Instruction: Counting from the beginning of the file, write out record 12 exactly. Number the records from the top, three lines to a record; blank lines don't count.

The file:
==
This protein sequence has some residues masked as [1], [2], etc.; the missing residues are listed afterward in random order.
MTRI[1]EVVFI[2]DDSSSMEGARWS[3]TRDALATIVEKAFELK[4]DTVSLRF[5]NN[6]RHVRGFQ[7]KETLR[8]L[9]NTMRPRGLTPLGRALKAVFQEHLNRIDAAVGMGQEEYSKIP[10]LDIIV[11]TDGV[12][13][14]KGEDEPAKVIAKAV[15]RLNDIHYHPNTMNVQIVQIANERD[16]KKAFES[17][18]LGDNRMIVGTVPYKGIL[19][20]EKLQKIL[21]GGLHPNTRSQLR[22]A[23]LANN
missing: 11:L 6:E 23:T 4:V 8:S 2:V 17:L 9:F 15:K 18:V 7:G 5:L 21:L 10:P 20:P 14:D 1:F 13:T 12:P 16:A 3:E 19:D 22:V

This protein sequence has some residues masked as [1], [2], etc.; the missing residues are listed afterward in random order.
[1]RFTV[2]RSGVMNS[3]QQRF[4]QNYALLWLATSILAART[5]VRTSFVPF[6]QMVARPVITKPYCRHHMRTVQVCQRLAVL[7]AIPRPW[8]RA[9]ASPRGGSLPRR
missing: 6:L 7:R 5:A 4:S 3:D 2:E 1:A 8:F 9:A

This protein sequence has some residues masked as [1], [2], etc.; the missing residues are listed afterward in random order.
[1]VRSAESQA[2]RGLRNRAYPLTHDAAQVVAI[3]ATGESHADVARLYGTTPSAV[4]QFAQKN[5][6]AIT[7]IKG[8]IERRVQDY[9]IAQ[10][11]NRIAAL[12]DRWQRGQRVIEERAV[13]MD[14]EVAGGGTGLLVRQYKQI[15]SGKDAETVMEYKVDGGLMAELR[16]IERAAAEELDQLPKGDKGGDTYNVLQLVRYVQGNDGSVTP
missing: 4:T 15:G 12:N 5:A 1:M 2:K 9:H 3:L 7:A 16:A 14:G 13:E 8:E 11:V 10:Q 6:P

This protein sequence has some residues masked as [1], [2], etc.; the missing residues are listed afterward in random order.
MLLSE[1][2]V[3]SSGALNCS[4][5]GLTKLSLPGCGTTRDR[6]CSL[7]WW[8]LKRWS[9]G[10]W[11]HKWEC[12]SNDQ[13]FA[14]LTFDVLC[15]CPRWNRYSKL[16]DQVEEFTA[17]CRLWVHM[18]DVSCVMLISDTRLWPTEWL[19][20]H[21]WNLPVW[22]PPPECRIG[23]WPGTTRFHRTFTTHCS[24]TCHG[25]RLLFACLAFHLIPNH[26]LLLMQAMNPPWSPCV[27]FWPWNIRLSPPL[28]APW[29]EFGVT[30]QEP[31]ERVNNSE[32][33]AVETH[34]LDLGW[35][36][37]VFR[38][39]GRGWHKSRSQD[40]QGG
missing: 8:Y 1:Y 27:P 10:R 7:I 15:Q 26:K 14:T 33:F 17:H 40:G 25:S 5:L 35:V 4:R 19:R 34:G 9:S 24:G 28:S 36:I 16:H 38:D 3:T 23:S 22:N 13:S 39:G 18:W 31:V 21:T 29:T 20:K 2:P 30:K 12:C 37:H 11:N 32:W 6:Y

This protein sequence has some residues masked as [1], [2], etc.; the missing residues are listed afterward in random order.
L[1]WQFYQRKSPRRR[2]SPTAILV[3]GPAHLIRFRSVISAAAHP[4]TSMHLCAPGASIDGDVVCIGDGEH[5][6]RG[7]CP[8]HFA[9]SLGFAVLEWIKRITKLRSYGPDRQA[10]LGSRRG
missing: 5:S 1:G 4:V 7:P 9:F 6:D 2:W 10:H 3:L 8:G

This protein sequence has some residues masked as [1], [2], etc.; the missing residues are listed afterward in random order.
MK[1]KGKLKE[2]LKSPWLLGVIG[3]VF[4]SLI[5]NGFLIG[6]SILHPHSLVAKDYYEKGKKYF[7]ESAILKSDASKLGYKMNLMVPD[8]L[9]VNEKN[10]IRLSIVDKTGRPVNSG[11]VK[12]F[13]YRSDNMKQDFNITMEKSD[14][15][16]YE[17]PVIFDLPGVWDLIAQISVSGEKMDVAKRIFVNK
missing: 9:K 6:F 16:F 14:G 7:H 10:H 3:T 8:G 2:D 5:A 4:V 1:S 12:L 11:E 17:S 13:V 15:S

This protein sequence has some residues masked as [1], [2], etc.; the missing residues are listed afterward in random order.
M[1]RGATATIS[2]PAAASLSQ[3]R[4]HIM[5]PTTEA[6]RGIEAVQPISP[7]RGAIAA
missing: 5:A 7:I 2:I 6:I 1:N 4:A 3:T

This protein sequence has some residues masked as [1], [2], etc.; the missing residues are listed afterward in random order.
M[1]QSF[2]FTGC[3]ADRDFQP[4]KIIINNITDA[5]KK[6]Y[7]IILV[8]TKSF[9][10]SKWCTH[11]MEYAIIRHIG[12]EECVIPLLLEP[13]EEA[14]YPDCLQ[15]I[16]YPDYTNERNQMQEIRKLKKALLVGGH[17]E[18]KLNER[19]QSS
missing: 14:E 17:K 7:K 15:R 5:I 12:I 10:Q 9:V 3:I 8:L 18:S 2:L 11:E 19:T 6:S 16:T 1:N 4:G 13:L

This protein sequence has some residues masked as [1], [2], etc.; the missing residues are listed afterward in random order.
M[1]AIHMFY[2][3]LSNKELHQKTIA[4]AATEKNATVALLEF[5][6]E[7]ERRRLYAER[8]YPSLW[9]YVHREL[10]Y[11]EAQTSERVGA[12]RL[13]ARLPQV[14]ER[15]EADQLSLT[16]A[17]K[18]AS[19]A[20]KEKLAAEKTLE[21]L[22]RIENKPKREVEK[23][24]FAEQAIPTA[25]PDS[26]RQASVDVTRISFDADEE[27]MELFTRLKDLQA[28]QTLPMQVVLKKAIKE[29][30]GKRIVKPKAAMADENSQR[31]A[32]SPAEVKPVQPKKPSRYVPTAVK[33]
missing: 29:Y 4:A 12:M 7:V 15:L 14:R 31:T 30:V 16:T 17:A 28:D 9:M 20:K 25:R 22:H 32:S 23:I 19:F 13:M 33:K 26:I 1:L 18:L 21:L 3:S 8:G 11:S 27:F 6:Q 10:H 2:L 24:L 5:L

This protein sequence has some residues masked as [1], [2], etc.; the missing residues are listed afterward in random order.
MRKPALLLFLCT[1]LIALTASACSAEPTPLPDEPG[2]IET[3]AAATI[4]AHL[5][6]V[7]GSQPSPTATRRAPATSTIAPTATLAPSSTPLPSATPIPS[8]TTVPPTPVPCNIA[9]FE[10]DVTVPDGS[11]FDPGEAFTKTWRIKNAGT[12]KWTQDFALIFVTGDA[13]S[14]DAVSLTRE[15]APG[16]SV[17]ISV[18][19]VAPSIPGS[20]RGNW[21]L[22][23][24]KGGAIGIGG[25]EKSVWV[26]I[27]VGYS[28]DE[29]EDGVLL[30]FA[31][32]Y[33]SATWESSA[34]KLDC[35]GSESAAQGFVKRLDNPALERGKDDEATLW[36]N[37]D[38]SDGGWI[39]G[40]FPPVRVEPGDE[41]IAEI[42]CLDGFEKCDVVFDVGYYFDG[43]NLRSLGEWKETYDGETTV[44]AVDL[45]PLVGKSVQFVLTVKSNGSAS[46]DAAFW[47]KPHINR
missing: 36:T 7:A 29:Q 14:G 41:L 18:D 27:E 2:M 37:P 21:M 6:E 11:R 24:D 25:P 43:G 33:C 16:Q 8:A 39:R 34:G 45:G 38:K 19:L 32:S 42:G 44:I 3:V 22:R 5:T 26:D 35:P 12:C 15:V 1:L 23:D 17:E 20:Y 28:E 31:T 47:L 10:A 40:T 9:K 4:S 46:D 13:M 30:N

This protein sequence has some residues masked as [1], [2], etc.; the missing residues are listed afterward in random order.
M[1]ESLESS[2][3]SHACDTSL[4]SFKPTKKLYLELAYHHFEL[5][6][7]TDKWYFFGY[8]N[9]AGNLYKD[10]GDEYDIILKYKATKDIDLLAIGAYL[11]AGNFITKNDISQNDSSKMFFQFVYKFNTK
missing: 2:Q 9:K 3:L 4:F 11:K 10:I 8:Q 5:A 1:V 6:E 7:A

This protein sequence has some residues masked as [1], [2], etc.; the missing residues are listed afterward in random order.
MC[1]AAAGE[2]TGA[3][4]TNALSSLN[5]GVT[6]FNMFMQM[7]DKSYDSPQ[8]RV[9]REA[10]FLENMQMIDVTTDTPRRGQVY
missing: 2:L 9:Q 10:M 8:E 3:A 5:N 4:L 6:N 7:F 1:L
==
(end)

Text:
This protein sequence has some residues masked as [1], [2], etc.; the missing residues are listed afterward in random order.
MC[1]AAAGE[2]TGA[3][4]TNALSSLN[5]GVT[6]FNMFMQM[7]DKSYDSPQ[8]RV[9]REA[10]FLENMQMIDVTTDTPRRGQVY
missing: 2:L 9:Q 10:M 8:E 3:A 5:N 4:L 6:N 7:F 1:L